CISOs Drive Changes with Cybersecurity Committees
Is our cybersecurity investment enough? While the answer may be complicated, it’s something Chief Information Security Officers (CISO) are regularly asking, along with other important discussions they’re having in the boardroom. And they’re not speaking into the void.
According to research published by Splunk this month in The CISO Report, 78% of the 350 CISOs and other security leaders surveyed say there is a dedicated board-level cybersecurity committee at their organizations. This allows for a higher level of understanding among those involved in making decisions regarding cybersecurity procedures and investments.
Cyber Risk Equals Business Risk
The research focused on the changing responsibilities of CISOs, especially as they look for new ways to fill security gaps and mitigate organizational risk. It found that boards and CEOs rely on them for guidance and are willing to collaborate on solutions. That’s good news.
However, the report also found that while CISOs’ and their board’s priorities are moving closer together, there is still some misalignment, with 84% of CISOs maintaining that their board or governing body cares more about regulatory compliance than security best practices.
“Regulatory compliance is very important and mandatory, but security best practices change much quicker due to new evolving threats,” said Ron Bebus, CIO, CISSP at PrivaPlan. “CISOs must be constantly adapting to the new threats to protect the enterprise.”
Still, the pendulum is swinging in the right direction, as 93% of CISOs say they expect an increase in their cybersecurity budget over the next year. Since 86% of CISOS said their biggest responsibility is to ensure their governing body/board sees value in funding security investments, their efforts are paying off.
CISOs Expand Their Influence in the Boardroom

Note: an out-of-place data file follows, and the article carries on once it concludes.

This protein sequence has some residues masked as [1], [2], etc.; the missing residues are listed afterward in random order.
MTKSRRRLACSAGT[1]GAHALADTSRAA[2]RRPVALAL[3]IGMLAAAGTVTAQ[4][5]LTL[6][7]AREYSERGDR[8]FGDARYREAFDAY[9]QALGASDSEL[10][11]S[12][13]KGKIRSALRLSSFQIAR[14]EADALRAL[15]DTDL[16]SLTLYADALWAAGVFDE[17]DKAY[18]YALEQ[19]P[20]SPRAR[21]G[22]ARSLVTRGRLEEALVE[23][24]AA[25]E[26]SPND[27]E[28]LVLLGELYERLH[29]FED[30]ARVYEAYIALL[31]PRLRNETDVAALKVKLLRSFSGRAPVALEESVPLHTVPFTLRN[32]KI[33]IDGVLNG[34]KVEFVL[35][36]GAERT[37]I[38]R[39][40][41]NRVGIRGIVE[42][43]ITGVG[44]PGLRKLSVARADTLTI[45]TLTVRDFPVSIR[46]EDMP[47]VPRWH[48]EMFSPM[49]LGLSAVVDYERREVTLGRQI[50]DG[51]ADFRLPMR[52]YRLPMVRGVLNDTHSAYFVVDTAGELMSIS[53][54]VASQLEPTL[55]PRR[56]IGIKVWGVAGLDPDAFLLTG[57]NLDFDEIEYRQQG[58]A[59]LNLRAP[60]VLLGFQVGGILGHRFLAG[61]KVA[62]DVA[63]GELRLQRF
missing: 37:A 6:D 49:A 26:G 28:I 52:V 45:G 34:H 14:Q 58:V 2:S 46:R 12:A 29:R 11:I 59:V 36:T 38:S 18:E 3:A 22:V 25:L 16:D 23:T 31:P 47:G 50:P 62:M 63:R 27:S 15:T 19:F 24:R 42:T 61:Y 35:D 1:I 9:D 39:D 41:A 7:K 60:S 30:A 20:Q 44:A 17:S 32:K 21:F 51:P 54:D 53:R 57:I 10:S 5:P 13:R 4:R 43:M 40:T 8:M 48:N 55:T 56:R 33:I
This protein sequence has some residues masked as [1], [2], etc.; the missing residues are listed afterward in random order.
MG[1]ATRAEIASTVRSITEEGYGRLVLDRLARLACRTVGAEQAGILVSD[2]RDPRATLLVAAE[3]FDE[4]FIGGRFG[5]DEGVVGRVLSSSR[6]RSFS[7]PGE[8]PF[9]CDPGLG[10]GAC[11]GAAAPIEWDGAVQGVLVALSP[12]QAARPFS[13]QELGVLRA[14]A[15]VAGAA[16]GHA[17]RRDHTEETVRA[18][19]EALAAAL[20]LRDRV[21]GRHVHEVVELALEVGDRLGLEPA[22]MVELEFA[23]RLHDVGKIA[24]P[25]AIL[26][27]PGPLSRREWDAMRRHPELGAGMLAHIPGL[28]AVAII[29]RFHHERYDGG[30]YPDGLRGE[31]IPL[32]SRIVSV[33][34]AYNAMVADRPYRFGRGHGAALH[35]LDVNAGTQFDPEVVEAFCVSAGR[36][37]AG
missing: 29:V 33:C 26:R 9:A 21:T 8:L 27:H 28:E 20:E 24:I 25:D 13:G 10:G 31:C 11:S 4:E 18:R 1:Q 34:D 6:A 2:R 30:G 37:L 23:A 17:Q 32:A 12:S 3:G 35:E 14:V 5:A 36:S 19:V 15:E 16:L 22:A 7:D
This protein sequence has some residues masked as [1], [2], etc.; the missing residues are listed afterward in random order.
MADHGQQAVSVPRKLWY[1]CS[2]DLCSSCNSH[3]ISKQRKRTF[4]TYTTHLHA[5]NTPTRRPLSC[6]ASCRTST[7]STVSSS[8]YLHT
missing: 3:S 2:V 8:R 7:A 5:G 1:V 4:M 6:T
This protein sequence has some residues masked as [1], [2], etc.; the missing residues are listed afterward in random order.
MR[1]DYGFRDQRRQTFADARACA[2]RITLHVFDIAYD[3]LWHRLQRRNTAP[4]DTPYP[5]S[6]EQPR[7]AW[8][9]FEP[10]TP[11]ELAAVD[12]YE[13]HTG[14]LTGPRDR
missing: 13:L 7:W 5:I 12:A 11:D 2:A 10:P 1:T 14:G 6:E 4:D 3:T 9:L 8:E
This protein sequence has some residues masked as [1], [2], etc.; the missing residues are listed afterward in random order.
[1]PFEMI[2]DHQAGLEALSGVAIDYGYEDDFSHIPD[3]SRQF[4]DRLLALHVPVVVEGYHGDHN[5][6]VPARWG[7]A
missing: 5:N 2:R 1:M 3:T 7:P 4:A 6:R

Another recent survey conducted by Proofpoint reinforces the improved relationships between CISOs and boards. “Cybersecurity: The 2023 Board Perspective” is based on the survey results of more than 600 board members. Fifty-three percent of directors say they interact regularly with their security leaders. That’s up from 47% in 2022. Boards and CISOs are also in better agreement when they interact. Nearly two-thirds (65%) of board members surveyed reported seeing eye-to-eye with the CISO.
“The days of IT staff using ‘tech-speak’ and focusing on technology only are long gone,” Bebus said. “CISOs must be able to communicate and educate the entire organization on security best practices. The constant bombardment of news about security breaches has opened the ears of C-Suite and board members; now is the time for every CISO to present clear messages on how their organization can be fully prepared against today’s and tomorrow’s threats.”
In a company blog, Splunk’s Vice President and Chief Information Security Officer Jason Lee addressed similar findings of improved CISO/Board communications from The CISO Report. “As CISOs talk more to the CEO, CFO, and others in the executive suite, they discovered those leaders care about different KPIs [Key Performance Indicators] and security metrics today than they did two years ago,” he wrote.
The report showed that CISOs ranked ROI [Return On Investment] of security investment as the most important cybersecurity success factor, with results of security testing a close second. “If the investments boost the maturity of an organization’s cybersecurity program, that’s a quantified outcome right there,” Lee stated.
The bottom line is that board members are listening, and security leaders are able to use their growing platform to create the change they want to see in the industry.
PrivaPlan is also listening and staying up to date with the ever-changing security and privacy landscape. We’re also here to listen to you. Contact us today. Email email@example.com or call 877-218-7707.
Check out our blog post about the top ten cybersecurity misconfigurations.